AOML
NOAA

Physical Oceanography

Regional Oceanography

Development of a Regional Research Ocean Nowcast-Forecast System Based on HYCOM

PIs: George Halliwell (NOAA/AOML/PhOD)

External PIs: Vassiliki Kourafalou (UM/RSMAS), Ashwanth Srinivasan (UM/RSMAS), and Matthieu LeHenaff (UM/CIMAS)


The overarching goal is to develop a new regional ocean nowcast-forecast system based on the HYbrid-Coordinate Ocean Model (HYCOM). The system has been set up at very-high (0.02°) resolution in a Gulf of Mexico domain and contains four state-of-the-art choices for data assimilation. An initial test of the system using the Sequential Evolutive Extended Kalman (SEEK) filter as the data assimilation method produced encouraging results (Figure 1). The quality of GoM analyses produced by this model and also by other ocean analysis systems are being evaluated at AOML against observations taken in response to the Deepwater Horizon oil spill.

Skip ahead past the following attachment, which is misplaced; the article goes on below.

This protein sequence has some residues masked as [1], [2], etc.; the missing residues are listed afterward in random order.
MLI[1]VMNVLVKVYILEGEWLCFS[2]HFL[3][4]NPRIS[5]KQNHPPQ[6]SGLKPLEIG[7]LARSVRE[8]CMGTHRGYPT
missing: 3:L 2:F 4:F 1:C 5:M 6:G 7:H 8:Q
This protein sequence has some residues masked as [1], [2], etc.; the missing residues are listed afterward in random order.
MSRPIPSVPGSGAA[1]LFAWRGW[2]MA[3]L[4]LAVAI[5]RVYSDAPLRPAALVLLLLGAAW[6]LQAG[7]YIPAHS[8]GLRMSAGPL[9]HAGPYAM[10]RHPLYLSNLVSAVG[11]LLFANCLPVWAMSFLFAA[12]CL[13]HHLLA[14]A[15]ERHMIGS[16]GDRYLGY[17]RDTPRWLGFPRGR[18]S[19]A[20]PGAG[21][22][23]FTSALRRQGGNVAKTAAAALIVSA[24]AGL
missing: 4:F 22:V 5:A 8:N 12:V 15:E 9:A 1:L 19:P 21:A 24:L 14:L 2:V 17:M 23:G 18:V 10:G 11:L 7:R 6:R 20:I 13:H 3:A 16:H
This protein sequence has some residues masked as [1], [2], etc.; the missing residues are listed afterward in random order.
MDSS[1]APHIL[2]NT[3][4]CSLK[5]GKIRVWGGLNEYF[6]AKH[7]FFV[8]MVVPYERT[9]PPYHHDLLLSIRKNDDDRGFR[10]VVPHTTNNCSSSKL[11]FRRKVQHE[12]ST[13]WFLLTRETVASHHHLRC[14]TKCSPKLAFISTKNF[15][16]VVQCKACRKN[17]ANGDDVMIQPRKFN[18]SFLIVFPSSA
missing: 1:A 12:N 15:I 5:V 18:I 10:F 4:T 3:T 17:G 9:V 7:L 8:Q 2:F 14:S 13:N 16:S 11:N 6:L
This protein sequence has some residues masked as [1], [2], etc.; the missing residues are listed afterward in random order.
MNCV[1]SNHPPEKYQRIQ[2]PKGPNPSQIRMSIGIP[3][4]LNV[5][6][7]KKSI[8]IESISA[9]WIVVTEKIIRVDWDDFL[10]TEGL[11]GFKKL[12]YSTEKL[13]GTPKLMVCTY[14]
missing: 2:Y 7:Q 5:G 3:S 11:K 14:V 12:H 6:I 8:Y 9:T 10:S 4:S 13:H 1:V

The impact of new data assimilation systems on the quality of ocean analyses and forecasts is a significant focus of the research. This is a research system that will not produce operational real-time ocean analyses for public dissemination. Instead, this system will be used to perform Observing System Experiments (OSEs) to evaluate existing observing systems including those maintained by NOAA/AOML/PhOD and special ocean observations (cruises, drifters, aircraft profiles, etc.) taken in response to the oil spill. Observing System Simulation Experiments (OSSEs) will also be performed using this system to evaluate the impact of new observing systems. Ocean analyses produced by system will be used in retrospective studies of the Deepwater Horizon oil spill. The system is designed to be relocatable and can be set up in other ocean regions to respond to emergencies if needed.

Figure 1. Comparison of SSH from the AVISO altimeter product (left panels) and from an analysis produced by the new 0.02°. Gulf of Mexico ocean forecast system (right panels). At the initial time (8 April 2010, top panels), there are substantial differences between the modeled and observed SSH. As the model assimilates SSH and SST observations over the next several days, the structure of the Loop Current and adjacent cyclones more closely resemble the observed features.